“I see the great advantage of classic British schools in their centuries-long traditions and all-round education approach, which must be reassuring in today’s rapidly changing world,” says Ekaterina Ametistova, a partner at Bruton Lloyd, an educational consultancy catering to wealthy clients.
Still, she says, it’s not always easy to find places.
“Top public schools, which are sought after by most HNW families, are very competitive,” Ametistova warns. Many finalize admissions two to three years in advance, she explains, so there aren’t always places available for new arrivals. Though less glamorous, Britain’s state-run schools are also well-regarded; still, places are assigned based on address, so it’s important to plan ahead when buying a home.
The U.S. may have the best universities, but Canada beats its southern neighbor when it comes to grade-school education: the country is the world’s top destination for Chinese students, according to EIC Education, receiving 32 percent of Chinese students who go abroad for high school. Canada has a strong tradition of public bilingual education, with more than 340,000 children enrolled in French-language immersion programs as of 2011, and the Quebec Immigrant Investor Program allows investors’ children to attend school as Canadian residents, rather than foreign students. Uncertainty over the Trump administration’s immigration policies is further boosting Canada’s appeal, Langford says.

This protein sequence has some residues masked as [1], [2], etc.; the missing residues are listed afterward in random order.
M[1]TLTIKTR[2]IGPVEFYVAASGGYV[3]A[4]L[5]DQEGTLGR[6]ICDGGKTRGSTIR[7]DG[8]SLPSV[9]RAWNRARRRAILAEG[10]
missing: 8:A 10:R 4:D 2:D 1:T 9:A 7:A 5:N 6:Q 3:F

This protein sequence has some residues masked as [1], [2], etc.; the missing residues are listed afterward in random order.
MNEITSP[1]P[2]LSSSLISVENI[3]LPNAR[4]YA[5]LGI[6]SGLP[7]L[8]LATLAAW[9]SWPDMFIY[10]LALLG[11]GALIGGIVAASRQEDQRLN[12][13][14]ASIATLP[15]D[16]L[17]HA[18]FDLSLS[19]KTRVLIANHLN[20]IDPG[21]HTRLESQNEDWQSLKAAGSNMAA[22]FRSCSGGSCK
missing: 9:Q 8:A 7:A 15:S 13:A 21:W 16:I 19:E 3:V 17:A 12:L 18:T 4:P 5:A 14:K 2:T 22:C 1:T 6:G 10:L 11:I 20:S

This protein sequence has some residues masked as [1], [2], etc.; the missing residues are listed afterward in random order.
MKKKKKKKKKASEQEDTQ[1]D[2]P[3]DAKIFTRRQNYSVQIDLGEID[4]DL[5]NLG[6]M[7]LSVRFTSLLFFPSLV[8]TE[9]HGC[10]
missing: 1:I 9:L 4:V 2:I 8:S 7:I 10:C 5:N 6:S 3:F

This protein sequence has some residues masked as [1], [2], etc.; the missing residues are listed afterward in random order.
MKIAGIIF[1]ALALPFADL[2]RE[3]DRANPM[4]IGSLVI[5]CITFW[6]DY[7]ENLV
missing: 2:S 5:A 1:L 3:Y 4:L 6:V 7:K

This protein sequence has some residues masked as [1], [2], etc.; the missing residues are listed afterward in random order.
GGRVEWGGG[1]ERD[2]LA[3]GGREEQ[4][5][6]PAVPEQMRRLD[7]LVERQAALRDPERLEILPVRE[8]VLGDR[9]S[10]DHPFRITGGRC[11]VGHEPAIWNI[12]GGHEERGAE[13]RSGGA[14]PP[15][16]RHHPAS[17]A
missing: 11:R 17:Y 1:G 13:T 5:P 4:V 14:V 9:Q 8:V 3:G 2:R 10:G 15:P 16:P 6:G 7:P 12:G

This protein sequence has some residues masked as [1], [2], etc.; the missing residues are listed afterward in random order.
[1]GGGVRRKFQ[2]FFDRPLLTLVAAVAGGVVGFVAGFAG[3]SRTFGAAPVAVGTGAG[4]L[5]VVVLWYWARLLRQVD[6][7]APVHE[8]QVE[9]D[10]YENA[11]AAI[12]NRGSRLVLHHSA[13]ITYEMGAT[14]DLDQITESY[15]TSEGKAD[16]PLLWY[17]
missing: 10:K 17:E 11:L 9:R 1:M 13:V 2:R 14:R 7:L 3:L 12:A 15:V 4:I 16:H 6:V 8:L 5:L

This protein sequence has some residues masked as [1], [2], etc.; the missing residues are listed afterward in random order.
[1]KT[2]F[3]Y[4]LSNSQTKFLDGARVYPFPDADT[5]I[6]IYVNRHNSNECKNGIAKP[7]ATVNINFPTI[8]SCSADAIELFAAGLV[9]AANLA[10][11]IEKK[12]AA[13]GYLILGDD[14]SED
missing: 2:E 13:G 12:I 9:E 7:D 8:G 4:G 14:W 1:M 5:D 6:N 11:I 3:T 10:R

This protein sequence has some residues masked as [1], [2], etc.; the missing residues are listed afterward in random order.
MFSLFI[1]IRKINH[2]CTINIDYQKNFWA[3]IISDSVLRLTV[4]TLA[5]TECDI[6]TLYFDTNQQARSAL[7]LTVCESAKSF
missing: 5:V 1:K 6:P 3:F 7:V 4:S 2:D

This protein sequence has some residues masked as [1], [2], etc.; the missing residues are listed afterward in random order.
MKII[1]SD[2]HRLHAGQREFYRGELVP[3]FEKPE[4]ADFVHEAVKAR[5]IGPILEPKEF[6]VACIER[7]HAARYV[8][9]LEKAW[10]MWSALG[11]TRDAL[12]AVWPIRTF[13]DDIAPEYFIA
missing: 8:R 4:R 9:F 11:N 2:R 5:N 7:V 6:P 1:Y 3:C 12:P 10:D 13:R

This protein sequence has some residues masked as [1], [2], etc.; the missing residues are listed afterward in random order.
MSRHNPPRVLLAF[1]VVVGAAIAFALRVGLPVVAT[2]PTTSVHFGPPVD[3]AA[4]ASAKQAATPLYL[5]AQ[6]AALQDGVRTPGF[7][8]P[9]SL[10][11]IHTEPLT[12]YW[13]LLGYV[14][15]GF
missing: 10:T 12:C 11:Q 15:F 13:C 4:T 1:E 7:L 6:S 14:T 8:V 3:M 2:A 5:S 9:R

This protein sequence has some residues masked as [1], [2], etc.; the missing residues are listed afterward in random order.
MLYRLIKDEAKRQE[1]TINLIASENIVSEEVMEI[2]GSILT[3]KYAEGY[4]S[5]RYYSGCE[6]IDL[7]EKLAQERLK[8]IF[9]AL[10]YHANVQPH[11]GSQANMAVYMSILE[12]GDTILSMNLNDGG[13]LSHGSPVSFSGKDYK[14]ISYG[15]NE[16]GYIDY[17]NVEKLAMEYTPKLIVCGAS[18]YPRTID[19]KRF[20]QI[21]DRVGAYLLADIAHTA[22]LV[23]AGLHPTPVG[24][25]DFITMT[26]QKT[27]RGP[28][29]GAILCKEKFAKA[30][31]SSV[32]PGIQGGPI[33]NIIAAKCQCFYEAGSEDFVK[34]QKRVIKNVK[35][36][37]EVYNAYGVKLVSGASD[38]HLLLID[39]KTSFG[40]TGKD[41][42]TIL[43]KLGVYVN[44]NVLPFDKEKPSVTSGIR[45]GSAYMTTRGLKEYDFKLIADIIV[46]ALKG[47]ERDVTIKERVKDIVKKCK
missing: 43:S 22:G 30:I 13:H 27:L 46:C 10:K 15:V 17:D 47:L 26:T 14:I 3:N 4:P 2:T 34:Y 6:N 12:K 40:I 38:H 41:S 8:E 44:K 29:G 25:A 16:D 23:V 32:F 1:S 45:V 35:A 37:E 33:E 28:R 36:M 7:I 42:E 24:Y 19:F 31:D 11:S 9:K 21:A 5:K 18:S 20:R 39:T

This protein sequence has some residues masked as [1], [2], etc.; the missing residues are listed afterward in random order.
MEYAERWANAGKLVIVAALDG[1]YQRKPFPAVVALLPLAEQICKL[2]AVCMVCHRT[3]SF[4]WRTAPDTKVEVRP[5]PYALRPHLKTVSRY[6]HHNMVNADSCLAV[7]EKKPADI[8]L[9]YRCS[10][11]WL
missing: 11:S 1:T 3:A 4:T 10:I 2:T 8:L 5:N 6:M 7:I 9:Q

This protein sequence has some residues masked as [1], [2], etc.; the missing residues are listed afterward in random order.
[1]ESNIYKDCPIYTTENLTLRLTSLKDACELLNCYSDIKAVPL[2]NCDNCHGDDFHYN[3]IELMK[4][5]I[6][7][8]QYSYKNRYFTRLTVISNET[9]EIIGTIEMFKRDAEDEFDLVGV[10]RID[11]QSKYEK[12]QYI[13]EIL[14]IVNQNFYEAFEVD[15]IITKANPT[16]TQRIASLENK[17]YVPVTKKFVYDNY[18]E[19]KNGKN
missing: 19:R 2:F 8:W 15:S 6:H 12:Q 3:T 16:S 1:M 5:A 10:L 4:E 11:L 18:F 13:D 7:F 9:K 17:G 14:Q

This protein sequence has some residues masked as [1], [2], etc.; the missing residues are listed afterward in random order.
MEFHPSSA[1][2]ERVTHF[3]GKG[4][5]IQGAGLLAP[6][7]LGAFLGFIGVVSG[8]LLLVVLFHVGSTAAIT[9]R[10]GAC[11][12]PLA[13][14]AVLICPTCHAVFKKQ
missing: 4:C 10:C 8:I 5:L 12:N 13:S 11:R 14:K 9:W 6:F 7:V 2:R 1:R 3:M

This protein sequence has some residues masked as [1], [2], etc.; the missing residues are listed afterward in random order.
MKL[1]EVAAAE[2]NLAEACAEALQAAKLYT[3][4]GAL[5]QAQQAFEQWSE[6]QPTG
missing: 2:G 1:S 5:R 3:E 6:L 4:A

“A lot of people are thinking they’ll give the U.S. a miss, and head north,” she explains. “The schools have a good reputation, and there’s a general perception that it’s safer than the U.S.”
Dutch children are the happiest in the world, according to a UNICEF survey, and the country’s state-run schools deliver a world-beating education without stressing out their pupils.
“There’s not much pressure on the children, especially the younger children,” says relocation specialist Annebet van Mameren.
The Dutch education system, which ranked fifth in the world in last year’s World Economic Forum ranking, combines free state-run schools with subsidized international schools that offer an expat-friendly education for just a few thousand euros a year.